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Europium Nanoparticle-Based Lateral Flow Strip Biosensors Combined with Recombinase Polymerase Amplification for Simultaneous Detection of Five Zoonotic Foodborne Pathogens

Zhejiang Provincial Key Laboratory of Biometrology and Inspection & Quarantine, China Jiliang University, Hangzhou 310018, China
Hangzhou Quickgene Sci-Tech. Co., Ltd., Hangzhou 310018, China
College of Life Science, China Jiliang University, Hangzhou 310018, China
Author to whom correspondence should be addressed.
These authors contributed equally to this work.
Biosensors 2023, 13(6), 652;
Submission received: 30 April 2023 / Revised: 1 June 2023 / Accepted: 13 June 2023 / Published: 14 June 2023
(This article belongs to the Special Issue Biosensing Technologies for Bacteria and Virus Detections)


The five recognized zoonotic foodborne pathogens, namely, Listeria monocytogenes, Staphylococcus aureus, Streptococcus suis, Salmonella enterica and Escherichia coli O157:H7, pose a major threat to global health and social–economic development. These pathogenic bacteria can cause human and animal diseases through foodborne transmission and environmental contamination. Rapid and sensitive detection for pathogens is particularly important for the effective prevention of zoonotic infections. In this study, rapid and visual europium nanoparticle (EuNP)-based lateral flow strip biosensors (LFSBs) combined with recombinase polymerase amplification (RPA) were developed for the simultaneous quantitative detection of five foodborne pathogenic bacteria. Multiple T lines were designed in a single test strip for increasing the detection throughput. After optimizing the key parameters, the single-tube amplified reaction was completed within 15 min at 37 °C. The fluorescent strip reader recorded the intensity signals from the lateral flow strip and converted the data into a T/C value for quantification measurement. The sensitivity of the quintuple RPA-EuNP-LFSBs reached a level of 101 CFU/mL. It also exhibited good specificity and there was no cross-reaction with 20 non-target pathogens. In artificial contamination experiments, the recovery rate of the quintuple RPA-EuNP-LFSBs was 90.6–101.6%, and the results were consistent with those of the culture method. In summary, the ultrasensitive bacterial LFSBs described in this study have the potential for widespread application in resource-poor areas. The study also provides insights in respect to multiple detection in the field.

1. Introduction

A zoonosis is an infectious disease that has jumped from non-human animals to humans, which is caused by viruses, bacteria, parasites and fungi [1]. The rapid and widespread distribution of zoonotic strains poses a major threat to livestock and human health on a global scale [2]. The risk of zoonotic diseases in humans increases with the consumption of animal products [3]. According to the World Health Organization (WHO) [4], 600 million cases of illness caused by contaminated food are reported worldwide each year, resulting in 420,000 deaths and 33 million people at risk. Since 2000, the global economic cost of zoonotic outbreaks has exceeded USD 10 billion [5]. Zoonotic strains have caused a huge economic burden worldwide, examples include Listeria monocytogenes (L. monocytogenes) [6], Streptococcus suis (S. suis) [7], Staphylococcus aureus (S. aureus) [8], Salmonella enterica (S. enterica) [9] and Escherichia coli O157:H7 (E. coli O157:H7) [10]. In 2022, the Ministry of Agriculture of the People’s Republic of China (PRC) confirmed that salmonellosis, swine streptococcosis and listeriosis are important zoonotic diseases [11]. The European Union (EU) observed that S. aureus and E. coli O157:H7 were major foodborne zoonotic strains in the 2019–2020 period [12]. The five pathogenic bacteria mentioned above are commonly found in undercooked foods, contaminated animal products and food processing environments. The consumption of contaminated products (such as meat and milk products) or exposure to contaminated environments can cause various human diseases (Table S1) [13,14,15,16,17,18,19,20,21,22,23,24,25,26,27,28,29]. Therefore, rapid detection of these pathogens is required for effective disease diagnosis and biomonitoring.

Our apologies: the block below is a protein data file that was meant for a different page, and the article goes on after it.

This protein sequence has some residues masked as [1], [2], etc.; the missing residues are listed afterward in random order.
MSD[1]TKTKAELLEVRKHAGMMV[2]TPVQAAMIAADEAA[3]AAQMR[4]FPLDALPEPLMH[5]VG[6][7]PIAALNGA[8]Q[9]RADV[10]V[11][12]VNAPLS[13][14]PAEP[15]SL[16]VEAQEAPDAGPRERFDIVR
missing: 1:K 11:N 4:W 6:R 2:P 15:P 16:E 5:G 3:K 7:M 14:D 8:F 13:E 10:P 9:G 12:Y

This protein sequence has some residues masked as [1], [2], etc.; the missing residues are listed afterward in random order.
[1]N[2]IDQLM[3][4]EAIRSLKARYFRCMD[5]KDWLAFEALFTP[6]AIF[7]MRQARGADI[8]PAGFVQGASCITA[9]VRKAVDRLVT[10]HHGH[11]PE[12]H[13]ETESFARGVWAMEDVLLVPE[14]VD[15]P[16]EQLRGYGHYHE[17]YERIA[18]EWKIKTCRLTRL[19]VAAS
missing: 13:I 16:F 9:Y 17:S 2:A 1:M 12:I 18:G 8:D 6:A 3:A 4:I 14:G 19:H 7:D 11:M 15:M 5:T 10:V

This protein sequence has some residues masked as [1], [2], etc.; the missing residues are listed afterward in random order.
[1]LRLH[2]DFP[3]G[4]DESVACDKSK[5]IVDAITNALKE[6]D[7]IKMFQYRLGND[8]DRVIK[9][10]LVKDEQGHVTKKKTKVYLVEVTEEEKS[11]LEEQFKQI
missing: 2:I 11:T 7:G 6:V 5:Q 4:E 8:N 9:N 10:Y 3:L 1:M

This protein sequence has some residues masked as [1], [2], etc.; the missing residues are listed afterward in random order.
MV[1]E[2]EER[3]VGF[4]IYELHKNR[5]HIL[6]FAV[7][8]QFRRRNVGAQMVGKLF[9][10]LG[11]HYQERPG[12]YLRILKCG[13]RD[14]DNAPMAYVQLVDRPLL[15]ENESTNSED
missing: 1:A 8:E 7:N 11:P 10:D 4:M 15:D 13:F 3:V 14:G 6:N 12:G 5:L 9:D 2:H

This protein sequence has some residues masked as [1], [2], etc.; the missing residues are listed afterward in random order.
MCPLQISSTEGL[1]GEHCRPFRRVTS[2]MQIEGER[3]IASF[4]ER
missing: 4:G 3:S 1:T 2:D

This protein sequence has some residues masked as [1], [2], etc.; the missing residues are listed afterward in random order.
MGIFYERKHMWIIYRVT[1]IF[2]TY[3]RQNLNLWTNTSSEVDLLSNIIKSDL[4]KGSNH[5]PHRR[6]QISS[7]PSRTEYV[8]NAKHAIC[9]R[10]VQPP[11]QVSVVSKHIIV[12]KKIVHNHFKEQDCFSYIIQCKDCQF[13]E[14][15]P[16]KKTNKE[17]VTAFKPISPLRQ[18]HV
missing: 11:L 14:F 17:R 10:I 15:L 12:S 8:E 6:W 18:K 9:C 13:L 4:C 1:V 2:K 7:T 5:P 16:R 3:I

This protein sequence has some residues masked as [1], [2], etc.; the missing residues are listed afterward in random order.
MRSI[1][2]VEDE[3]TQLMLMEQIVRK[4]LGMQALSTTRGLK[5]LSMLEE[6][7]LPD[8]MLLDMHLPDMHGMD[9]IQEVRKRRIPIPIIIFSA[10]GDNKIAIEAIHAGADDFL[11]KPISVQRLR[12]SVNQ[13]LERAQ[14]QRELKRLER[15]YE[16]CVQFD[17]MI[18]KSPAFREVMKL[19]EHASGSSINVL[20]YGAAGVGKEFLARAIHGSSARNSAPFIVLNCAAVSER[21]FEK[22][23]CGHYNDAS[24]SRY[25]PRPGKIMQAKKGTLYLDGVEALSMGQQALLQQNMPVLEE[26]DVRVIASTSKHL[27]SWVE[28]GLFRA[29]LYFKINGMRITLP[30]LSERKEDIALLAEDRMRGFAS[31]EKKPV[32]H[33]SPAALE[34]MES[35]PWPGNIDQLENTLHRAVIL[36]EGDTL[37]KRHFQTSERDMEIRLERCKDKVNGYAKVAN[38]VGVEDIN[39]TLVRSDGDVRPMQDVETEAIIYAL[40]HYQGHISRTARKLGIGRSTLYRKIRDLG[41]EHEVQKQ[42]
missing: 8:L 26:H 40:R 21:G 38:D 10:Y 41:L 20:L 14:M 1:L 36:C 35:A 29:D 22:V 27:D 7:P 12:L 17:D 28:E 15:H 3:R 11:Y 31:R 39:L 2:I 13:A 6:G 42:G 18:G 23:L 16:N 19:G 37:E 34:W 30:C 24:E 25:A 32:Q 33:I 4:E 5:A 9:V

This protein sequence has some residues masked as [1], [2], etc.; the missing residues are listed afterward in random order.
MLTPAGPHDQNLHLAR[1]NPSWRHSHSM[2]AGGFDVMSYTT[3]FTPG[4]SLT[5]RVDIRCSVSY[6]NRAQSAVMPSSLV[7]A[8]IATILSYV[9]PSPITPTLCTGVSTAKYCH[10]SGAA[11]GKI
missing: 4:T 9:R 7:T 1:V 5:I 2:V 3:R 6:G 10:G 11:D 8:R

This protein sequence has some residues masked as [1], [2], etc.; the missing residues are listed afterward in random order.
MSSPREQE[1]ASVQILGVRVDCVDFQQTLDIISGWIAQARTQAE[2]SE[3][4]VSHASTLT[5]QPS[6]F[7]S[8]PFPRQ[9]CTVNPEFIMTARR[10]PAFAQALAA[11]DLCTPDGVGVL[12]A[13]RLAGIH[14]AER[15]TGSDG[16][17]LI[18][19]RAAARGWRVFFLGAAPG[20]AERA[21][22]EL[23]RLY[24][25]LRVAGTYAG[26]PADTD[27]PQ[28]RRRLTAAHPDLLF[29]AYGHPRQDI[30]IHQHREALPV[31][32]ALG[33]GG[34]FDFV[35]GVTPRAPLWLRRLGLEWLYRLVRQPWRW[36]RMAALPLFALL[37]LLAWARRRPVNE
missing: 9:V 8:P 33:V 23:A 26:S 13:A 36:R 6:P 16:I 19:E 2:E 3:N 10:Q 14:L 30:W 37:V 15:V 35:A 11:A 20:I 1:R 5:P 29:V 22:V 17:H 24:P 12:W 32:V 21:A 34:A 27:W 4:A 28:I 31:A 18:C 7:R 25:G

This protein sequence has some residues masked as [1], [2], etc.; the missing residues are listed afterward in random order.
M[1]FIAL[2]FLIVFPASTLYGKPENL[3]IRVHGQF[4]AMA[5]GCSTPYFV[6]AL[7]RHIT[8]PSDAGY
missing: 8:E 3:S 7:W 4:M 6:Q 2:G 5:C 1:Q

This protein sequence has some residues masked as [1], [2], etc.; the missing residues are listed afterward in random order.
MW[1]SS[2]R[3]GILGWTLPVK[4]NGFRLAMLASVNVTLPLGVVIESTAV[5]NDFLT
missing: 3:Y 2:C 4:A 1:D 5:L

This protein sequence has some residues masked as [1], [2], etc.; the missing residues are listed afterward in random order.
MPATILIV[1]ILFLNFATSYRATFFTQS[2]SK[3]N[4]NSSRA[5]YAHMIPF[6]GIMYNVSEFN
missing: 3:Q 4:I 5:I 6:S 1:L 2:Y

Traditional detection methods for zoonotic pathogens based on bacteriological, morphological and polymerase chain reaction (PCR) techniques have drawbacks, such as their time-consuming nature, complex preprocessing steps and strict experimental conditions [30]. Biosensor technology is becoming increasingly popular in pathogen detection as an alternative to traditional methods due to its higher specificity, sensitivity and economic feasibility [31]. Lateral flow strip biosensors (LFSBs) are highly efficient biosensors with the advantages of chromatographic separation and immunological recognition, which allow the visualization and quantification of target products [32]. LFSB detection performance largely depends on the performance of the signal nanomaterial [33]. Traditional LFSBs used gold nanoparticles (AuNPs) as labels, but this method was limited by low signal strength and poor quantitative detection [34]. In recent years, to compensate for the disadvantages of AuNPs and improve the sensitivity of LFSBs, several new signaling nanomaterials have been developed, such as up-converting phosphor (UCP), quantum dots (QDs) and europium nanoparticles (EuNPs) [35,36]. Among these, lanthanide chelates are complexes of rare earth lanthanide ion-chelating ligands with unique fluorescence characteristics. The chelates possess unique fluorescence characteristics, which make them preferable to other fluorescent markers. Specifically, they have a longer fluorescence decay time, narrower emission spectrum and larger Stokes shift [37]. In recent studies, it was found that the use of EuNPs considerably enhanced the sensitivity and signal-to-noise ratio of lateral flow immunoassay strips [38]. EuNP-LFSBs have been widely used in clinical diagnosis [39], veterinary drug residues [40], antibiotic detection [41] and zoonotic strain assays [42,43]. To further improve the sensor sensitivity, the strategy of nucleic acid signal amplification is extensively used in sensors. Recombinant polymerase amplification (RPA), developed by Piepenburgin in 2006 [44], is an established method for isothermal nucleic acid amplification. The RPA system relies on three enzymes for nucleic acid amplification, recombinase (UvsX and UvsY), single-strand binding protein (gp32) and strand replacement DNA polymerase (Bsu). The recombinase enzyme directs short oligonucleotide primers, forming filaments that recognize a homologous target sequence. Once the specific site is found, the enzyme opens the double strands to allow for the hybridization of the primer and target sequence. This process is aided by the single-stranded DNA binding protein, which prevents dissociation of the primers. The strand-displacing polymerase copies the DNA by adding bases onto the 3′ end of the primer. The process can be performed at temperatures between 37 °C and 42 °C within 15–20 min [45,46], reducing the requirement for high-precision technologies. Compared to other isothermal amplification methods (Table S2) [47,48,49,50,51,52,53,54,55,56], RPA technology has high sensitivity, specificity and low-instrument dependency.